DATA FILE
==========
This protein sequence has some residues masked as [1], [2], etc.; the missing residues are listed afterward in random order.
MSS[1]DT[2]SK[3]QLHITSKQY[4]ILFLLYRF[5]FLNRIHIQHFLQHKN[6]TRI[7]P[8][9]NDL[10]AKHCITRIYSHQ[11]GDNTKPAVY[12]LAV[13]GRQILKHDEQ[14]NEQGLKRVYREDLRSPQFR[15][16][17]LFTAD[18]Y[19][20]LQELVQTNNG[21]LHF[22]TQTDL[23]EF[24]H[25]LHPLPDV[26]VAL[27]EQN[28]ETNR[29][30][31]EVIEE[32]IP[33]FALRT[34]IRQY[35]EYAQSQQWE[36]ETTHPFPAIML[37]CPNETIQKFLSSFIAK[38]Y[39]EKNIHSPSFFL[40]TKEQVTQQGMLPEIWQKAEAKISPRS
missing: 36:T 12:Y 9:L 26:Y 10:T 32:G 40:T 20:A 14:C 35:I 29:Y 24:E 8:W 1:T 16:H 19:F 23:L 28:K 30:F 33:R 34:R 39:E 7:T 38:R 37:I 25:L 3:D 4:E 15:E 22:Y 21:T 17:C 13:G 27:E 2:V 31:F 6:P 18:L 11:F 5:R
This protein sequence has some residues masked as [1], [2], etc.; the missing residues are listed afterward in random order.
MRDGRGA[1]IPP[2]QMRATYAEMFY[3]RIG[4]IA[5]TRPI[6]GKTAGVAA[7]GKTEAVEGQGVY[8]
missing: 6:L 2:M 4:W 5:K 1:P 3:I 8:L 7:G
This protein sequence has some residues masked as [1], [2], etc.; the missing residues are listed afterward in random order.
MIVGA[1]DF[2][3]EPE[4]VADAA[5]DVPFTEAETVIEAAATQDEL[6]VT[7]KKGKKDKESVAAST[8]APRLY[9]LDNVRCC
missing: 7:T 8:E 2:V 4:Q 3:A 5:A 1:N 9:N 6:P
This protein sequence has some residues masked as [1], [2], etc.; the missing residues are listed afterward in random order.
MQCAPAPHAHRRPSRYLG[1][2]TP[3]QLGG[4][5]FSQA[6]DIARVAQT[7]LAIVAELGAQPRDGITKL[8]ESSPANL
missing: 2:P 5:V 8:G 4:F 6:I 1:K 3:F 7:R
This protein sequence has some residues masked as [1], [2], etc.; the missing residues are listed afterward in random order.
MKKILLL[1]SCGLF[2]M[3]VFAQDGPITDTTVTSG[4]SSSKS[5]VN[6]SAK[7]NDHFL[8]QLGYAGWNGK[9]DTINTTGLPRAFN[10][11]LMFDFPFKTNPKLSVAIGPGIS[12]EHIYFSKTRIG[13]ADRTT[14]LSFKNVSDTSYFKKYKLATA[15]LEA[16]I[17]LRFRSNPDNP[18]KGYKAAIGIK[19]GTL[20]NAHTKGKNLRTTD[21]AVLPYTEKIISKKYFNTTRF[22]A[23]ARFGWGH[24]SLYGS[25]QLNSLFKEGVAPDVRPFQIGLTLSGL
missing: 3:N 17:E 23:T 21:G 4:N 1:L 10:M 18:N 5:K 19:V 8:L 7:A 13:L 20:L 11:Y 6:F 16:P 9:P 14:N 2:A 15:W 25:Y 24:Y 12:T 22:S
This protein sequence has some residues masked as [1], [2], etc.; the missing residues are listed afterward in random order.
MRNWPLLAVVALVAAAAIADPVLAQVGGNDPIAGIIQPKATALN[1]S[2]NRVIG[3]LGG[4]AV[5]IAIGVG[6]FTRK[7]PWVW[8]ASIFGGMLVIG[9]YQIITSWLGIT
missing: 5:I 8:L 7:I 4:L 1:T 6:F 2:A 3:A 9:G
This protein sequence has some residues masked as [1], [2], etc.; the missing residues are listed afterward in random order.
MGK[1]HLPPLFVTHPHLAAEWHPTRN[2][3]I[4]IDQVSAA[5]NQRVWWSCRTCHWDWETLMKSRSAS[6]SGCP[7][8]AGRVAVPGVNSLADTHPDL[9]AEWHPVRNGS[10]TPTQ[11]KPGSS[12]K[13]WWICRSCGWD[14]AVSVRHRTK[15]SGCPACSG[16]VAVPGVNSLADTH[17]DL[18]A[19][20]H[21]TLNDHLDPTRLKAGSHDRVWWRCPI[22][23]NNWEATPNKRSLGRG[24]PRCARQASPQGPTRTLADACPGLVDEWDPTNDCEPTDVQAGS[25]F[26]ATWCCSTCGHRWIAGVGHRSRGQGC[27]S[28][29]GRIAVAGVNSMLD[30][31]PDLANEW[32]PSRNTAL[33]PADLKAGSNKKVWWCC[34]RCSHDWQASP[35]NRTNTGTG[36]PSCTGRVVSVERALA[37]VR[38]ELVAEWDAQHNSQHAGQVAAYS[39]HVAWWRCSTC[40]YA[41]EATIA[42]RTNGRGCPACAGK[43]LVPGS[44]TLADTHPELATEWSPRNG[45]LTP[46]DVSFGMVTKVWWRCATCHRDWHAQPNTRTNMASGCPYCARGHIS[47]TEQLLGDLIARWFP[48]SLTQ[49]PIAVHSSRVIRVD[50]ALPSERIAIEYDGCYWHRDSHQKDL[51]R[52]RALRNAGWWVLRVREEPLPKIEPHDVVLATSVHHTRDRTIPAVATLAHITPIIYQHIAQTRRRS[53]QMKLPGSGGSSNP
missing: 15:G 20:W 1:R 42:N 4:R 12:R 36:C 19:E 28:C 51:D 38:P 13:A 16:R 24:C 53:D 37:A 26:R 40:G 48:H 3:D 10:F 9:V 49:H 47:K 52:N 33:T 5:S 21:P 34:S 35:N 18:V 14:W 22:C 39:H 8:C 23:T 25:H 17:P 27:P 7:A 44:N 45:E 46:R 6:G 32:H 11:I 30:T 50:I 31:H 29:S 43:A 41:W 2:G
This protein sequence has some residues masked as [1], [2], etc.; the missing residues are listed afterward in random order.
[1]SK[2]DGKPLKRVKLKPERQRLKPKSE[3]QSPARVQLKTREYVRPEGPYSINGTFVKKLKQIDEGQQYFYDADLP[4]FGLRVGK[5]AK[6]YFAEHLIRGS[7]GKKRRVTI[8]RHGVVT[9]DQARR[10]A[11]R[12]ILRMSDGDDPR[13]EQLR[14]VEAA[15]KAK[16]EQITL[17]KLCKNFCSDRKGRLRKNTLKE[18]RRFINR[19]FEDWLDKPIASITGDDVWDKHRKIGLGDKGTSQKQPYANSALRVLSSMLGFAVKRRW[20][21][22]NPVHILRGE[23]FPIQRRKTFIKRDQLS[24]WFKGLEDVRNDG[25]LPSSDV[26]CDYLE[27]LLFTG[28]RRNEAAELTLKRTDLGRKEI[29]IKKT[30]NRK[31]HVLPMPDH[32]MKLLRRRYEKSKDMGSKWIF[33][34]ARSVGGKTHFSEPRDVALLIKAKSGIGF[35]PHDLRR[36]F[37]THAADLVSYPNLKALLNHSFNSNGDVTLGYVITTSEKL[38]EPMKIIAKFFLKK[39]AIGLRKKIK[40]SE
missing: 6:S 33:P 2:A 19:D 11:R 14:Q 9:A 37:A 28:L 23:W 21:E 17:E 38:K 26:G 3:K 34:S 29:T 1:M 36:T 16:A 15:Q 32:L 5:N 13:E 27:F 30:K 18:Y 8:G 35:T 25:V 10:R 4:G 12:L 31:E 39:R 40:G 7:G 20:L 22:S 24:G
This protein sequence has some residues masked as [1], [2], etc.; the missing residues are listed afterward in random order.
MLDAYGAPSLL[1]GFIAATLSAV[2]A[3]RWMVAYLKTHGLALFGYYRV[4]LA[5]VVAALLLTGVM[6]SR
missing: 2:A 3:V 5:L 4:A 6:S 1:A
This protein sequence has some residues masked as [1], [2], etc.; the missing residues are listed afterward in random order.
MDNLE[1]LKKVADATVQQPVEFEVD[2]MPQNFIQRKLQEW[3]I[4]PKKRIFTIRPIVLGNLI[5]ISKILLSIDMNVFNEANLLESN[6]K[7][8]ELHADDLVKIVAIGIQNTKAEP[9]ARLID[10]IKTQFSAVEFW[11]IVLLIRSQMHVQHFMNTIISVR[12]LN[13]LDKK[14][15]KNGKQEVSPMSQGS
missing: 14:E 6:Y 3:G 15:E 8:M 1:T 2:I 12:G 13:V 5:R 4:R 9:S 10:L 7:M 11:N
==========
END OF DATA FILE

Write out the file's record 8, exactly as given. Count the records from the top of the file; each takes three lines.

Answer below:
This protein sequence has some residues masked as [1], [2], etc.; the missing residues are listed afterward in random order.
[1]SK[2]DGKPLKRVKLKPERQRLKPKSE[3]QSPARVQLKTREYVRPEGPYSINGTFVKKLKQIDEGQQYFYDADLP[4]FGLRVGK[5]AK[6]YFAEHLIRGS[7]GKKRRVTI[8]RHGVVT[9]DQARR[10]A[11]R[12]ILRMSDGDDPR[13]EQLR[14]VEAA[15]KAK[16]EQITL[17]KLCKNFCSDRKGRLRKNTLKE[18]RRFINR[19]FEDWLDKPIASITGDDVWDKHRKIGLGDKGTSQKQPYANSALRVLSSMLGFAVKRRW[20][21][22]NPVHILRGE[23]FPIQRRKTFIKRDQLS[24]WFKGLEDVRNDG[25]LPSSDV[26]CDYLE[27]LLFTG[28]RRNEAAELTLKRTDLGRKEI[29]IKKT[30]NRK[31]HVLPMPDH[32]MKLLRRRYEKSKDMGSKWIF[33][34]ARSVGGKTHFSEPRDVALLIKAKSGIGF[35]PHDLRR[36]F[37]THAADLVSYPNLKALLNHSFNSNGDVTLGYVITTSEKL[38]EPMKIIAKFFLKK[39]AIGLRKKIK[40]SE
missing: 6:S 33:P 2:A 19:D 11:R 14:Q 9:A 37:A 28:L 23:W 21:E 17:E 38:K 26:G 3:K 34:S 29:T 1:M 36:T 16:A 15:Q 32:L 5:N 13:E 27:F 30:K 18:Y 8:G 35:T 25:V 10:R 4:G 12:L 31:E 39:R 40:G 7:G 20:L 22:S 24:G